Female students stand in a burned classroom at Maiduguri Experimental School, a private nursery, primary and secondary school burned by the Islamist group Boko Haram to keep children away from school in Maiduguri, northeastern Nigeria on May 12, 2012. The Nigerian Islamist group known as Boko Haram has grown from a northeastern-focused sect targeting local leaders and police to a many-headed monster capable of deploying suicide bombers to attack United Nations offices in Nigeria, police headquarters and one of the country's most prominent newspapers.
Credit: Pius Utomi Ekpei

NAIROBI, Kenya — Washington showed an unusual degree of local understanding when it stopped short of naming Nigeria's extreme Islamic group, Boko Haram, an international terrorist organization.

With its roots firmly in northern Nigeria's combustible mix of religious tension, economic marginalization, widespread poverty and growing population, Boko Haram is, to be sure, a threat to Nigerian security and Nigerian people, but not, so far, to the US.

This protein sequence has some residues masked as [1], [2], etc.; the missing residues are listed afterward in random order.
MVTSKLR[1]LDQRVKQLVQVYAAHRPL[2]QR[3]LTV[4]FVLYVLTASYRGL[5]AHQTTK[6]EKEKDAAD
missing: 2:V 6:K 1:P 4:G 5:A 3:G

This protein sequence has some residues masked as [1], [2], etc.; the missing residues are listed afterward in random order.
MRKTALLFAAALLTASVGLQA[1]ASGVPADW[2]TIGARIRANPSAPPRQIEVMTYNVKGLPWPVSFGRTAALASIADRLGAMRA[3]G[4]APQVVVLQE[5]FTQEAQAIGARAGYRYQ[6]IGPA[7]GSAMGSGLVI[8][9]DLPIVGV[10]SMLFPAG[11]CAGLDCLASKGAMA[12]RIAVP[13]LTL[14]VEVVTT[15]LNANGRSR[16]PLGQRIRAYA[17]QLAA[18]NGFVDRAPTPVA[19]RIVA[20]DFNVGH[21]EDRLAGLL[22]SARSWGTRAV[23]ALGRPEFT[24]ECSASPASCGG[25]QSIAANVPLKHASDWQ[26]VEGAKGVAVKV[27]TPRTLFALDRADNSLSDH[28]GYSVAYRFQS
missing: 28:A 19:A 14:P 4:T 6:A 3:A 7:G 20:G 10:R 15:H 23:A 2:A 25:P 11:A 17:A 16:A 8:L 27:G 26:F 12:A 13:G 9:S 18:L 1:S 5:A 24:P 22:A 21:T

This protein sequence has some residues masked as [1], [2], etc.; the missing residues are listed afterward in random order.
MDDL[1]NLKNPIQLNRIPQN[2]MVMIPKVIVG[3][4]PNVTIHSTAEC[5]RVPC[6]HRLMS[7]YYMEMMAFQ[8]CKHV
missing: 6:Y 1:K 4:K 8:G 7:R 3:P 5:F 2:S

Instead the State Department announced the designation of three top Boko Haram leaders as global terrorists
in a move seemingly designed to put pressure on the group and encourage divisions.

Among the three named is Abubakar Shekau, the group's current leader. The two others are described as link men between Boko Haram and Al Qaeda in the Islamic Magreb (AQIM) which has recently taken control of parts of northern Mali and is already a US- designated terrorist group.

According to the US statement, Boko Haram has been responsible for over 1,000 deaths in the last 18 months during a campaign of bombing attacks often targetting churches in northern Nigeria as well as government offices, security forces, the UN and media houses.

The designation is largely symbolic as it blocks US citizens from doing business with the men and permits the seizing of their US assets, neither of which is likely to apply in this case.

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